Jack HalpernThe Wired article Me Translate Pretty One Day said
Spanish to English? French to Russian? Computers haven’t been up to the task. But a New York firm with an ingenious algorithm and a really big dictionary is finally cracking the code.
Making this work effectively requires a dictionary that includes all of the possible conjugations and variations for every word. Declaramos, for example, offers up “declare”, “declared”, “declaring”, “stating”, and “testifying”, among others. Meaningful Machines’ Spanish-to-English dictionary, a database with about 2 million entries (20 times more than a standard Merriam-Webster’s), is a lexical feat in and of itself. The company outsourced the task to an institute run by Jack Halpern, a prominent lexicographer. The result is one of the largest bilingual dictionaries in the world.
The options spit out by the dictionary for each chunk of text can number in the thousands, many of which are gibberish. To determine the most coherent candidates, the system scans the 150 Gbytes of English text, ranking candidates by how many times they appear. The more often they’ve actually been used by an English speaker, the more likely they are to be a correct translation. “We declare our responsibility for what has occurred” is more likely to appear than, say, “responsibility of which it has happened.”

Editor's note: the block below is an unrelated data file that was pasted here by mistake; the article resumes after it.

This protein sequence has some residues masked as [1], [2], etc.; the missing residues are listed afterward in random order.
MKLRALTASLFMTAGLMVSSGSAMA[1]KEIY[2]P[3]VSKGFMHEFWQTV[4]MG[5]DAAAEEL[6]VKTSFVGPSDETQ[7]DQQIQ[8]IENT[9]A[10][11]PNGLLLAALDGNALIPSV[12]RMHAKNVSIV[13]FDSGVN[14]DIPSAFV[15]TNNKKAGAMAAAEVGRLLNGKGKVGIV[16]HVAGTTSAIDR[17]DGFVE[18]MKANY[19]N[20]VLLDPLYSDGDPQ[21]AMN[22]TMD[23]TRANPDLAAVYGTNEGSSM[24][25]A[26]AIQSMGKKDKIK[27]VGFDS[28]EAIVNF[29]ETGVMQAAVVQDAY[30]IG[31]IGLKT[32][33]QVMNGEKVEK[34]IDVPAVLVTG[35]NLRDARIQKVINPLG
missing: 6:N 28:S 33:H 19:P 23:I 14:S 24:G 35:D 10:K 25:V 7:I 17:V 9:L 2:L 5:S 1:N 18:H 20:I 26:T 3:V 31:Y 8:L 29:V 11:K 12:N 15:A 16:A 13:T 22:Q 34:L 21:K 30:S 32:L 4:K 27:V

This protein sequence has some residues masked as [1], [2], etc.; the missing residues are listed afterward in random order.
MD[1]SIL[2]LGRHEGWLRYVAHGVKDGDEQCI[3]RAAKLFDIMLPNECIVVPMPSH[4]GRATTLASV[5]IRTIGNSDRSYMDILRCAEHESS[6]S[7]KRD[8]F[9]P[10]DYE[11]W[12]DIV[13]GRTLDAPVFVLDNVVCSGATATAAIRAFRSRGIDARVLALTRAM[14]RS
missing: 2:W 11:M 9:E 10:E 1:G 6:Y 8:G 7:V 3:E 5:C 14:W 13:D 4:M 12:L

Jack Halpern is the CEO of
The CJK Dictionary Institute
(CJKI) in Japan. The institute, which is one of world’s prime sources
for CJK (Chinese, Japanese and Korean) dictionaries, specializes in the
compilation of comprehensive CJK and Arabic lexical databases for the
NLP industry. A lexicographer by profession, for sixteen years he
engaged in the compilation of the
Dictionary, and as a research fellow at Showa Women’s University
(Tokyo) was editor-in-chief of several kanji dictionaries for
learners, which have become standard reference works.
Jack, who has lived in Japan over 30 years, was born in Germany and lived in six countries including France, Brazil and the United States. An avid polyglot who specializes in Japanese and Chinese lexicography, he has studied 14 languages (fluent in nine) and has devoted several decades to the study of languages and lexicography. Founder and director of the Japan Yiddish Club, he has taught his native Yiddish to Japanese students. His favorite language is Brazilian Portuguese, which he speaks fluently and considers “God’s mother tongue”.
He has published over twenty books and dozens of articles and academic papers, mostly on the Japanese writing system and CJK information processing, has given over 600 public lectures on Japanese language and culture, and presented several dozen papers at international conferences. His books include The Kodansha Kanji Learners Dictionary (Japanese for Busy People) and NTC’s New Japanese–English Character Dictionary.
On a lighter note, Jack loves the sport of unicycling. Founder and long-time president of the International Unicycling Federation, he has promoted the sport worldwide for some 30 years, has started the unicycling sport in Japan, and is a director of the Japan Unicycling Association. Currently, his passion is playing the quena and improving his Chinese, Esperanto and Arabic.